Crews are taming the Morgan Fire, which has charred an estimated 3,133 acres in and around Mount Diablo State Park since it started Sunday afternoon, Cal Fire officials said.
The fire was at 90% containment as of this morning, Cal Fire spokesman Steve Kaufmann said.
Fire crews expect to have the blaze completely contained by Friday, and today a “significant demobilization” of fire crews is planned, he said.
The fire started off of Morgan Territory Road near Mount Diablo State Park, southeast of Clayton, shortly after 1 p.m. Sunday. Since then, more than 1,370 fire personnel from more than a dozen agencies responded to the blaze.
Crews are focused on holding the perimeter around the blaze and ensuring that the winds that tend to blow through the area in the afternoon don’t cause any flare-ups, he said.
“Because the humidity is so low, we just want to make sure everything is out before we leave the area,” Kaufmann said. “We are being
Since grasses, trees and other fuel in the area were already dried out, the fire was able to spread much more quickly than it would have during a year with more rainfall, he said.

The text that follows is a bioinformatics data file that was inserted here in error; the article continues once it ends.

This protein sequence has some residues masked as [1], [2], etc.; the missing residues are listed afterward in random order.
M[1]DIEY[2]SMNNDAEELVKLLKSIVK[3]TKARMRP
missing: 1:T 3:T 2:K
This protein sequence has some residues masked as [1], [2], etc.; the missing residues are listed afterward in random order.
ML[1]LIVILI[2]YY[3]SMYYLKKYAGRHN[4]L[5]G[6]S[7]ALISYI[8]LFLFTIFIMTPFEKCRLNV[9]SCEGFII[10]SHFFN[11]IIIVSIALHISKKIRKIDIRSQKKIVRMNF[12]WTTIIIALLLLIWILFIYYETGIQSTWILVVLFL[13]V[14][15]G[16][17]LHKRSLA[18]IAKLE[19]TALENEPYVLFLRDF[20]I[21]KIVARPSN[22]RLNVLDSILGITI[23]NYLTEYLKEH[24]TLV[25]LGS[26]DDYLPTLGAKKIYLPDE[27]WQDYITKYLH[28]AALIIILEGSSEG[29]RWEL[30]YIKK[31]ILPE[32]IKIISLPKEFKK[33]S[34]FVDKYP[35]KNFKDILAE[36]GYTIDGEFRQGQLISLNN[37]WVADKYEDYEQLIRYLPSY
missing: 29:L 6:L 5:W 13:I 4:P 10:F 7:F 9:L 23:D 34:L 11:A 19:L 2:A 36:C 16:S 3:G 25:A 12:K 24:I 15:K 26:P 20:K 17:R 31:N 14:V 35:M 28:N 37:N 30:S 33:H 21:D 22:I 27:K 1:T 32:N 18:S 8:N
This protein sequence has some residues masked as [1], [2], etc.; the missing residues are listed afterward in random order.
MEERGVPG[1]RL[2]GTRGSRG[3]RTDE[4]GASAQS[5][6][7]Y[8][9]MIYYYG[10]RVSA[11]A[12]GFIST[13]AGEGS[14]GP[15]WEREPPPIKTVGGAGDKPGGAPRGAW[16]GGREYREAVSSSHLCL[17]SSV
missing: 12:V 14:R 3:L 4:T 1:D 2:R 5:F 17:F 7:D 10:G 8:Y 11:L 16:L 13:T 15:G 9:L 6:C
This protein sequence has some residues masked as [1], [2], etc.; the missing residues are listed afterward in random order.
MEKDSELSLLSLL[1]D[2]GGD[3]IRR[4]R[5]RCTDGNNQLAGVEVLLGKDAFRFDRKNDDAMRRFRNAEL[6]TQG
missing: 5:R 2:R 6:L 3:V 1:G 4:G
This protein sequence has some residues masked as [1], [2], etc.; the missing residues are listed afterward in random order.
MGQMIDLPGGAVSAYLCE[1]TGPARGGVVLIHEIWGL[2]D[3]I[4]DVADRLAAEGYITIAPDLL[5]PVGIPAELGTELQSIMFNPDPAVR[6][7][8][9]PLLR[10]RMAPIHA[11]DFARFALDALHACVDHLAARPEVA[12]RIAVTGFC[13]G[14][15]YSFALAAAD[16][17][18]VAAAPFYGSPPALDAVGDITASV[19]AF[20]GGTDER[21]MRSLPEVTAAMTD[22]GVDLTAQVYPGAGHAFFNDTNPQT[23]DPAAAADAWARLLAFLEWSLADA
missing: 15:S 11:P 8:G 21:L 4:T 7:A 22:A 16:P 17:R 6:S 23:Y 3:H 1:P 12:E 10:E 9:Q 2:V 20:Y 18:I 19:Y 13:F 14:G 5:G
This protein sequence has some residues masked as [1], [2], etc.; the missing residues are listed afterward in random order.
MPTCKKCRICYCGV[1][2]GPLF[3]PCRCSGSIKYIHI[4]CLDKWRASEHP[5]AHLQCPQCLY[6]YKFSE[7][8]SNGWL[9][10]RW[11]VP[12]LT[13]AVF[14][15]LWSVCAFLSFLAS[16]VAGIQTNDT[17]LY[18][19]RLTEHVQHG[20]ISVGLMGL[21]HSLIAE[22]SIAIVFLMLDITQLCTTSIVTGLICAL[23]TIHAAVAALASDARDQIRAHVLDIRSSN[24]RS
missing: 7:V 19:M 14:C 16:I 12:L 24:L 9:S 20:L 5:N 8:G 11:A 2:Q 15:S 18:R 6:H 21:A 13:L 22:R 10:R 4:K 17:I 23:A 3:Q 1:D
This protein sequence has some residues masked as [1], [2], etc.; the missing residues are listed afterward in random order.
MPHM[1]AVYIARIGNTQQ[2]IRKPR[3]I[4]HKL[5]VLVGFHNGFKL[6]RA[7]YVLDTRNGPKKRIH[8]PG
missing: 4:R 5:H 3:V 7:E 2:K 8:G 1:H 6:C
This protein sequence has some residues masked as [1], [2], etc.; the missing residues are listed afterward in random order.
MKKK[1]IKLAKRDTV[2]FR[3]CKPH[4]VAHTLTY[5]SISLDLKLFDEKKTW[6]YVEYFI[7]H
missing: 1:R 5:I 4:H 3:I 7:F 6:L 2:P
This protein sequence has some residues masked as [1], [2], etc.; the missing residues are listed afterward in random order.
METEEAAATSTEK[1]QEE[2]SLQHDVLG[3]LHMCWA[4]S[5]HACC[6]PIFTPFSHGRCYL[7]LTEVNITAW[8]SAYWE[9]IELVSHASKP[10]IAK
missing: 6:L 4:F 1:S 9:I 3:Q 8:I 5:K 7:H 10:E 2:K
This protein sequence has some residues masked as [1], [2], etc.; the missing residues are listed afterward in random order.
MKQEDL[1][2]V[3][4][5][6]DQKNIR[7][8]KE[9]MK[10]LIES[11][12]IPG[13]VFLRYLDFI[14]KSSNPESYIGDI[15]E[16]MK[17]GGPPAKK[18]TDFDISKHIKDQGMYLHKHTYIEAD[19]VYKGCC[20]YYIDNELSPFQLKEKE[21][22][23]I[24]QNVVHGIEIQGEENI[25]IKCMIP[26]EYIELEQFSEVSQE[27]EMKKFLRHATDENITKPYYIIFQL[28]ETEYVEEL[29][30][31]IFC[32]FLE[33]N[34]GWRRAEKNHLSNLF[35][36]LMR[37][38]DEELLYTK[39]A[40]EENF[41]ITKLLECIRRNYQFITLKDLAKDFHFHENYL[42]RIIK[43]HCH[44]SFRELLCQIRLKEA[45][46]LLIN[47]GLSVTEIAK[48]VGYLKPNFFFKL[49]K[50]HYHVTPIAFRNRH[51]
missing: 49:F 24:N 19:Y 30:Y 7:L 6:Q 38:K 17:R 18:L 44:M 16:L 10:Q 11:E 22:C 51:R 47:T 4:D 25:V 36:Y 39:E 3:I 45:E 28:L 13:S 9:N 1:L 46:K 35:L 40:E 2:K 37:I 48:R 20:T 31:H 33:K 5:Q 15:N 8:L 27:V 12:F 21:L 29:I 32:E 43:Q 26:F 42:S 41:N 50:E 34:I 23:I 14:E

Both in the Morgan Fire and in wildfires throughout the state, he said, “We’re seeing fire behavior that’s super extraordinary, because it’s so dry and those fuel beds are so receptive to fire.”
The cause of the fire remains under investigation, but Contra Costa County Fire Protection District Capt. Robert Marshall said fire investigators have ruled out natural causes, such as lightning strikes.
Instead, investigators are looking into causes related to human activity, which can range from discarded cigarette butts and unattended campfires to a dragging chain on a vehicle sparking flames, Marshall said.
“There’s a million different things that could happen,” he said. Residents from about 100 houses that were threatened by the fire have been allowed to return home since evacuations were ordered Sunday.
Kaufmann said the Morgan Fire serves as a reminder that residents should be prepared to evacuate immediately in the event of a wildfire before crews arrive in their neighborhoods. Also important, he said, is for residents to secure their homes by closing all windows, doors and garages to prevent fire from spreading to the building.
“When fire is approaching neighborhoods, it’s real important for residents to make sure their houses are locked up tight,” he said.
Fire preparedness tips can be found on Cal Fire’s website at http://www.fire.ca.gov/.
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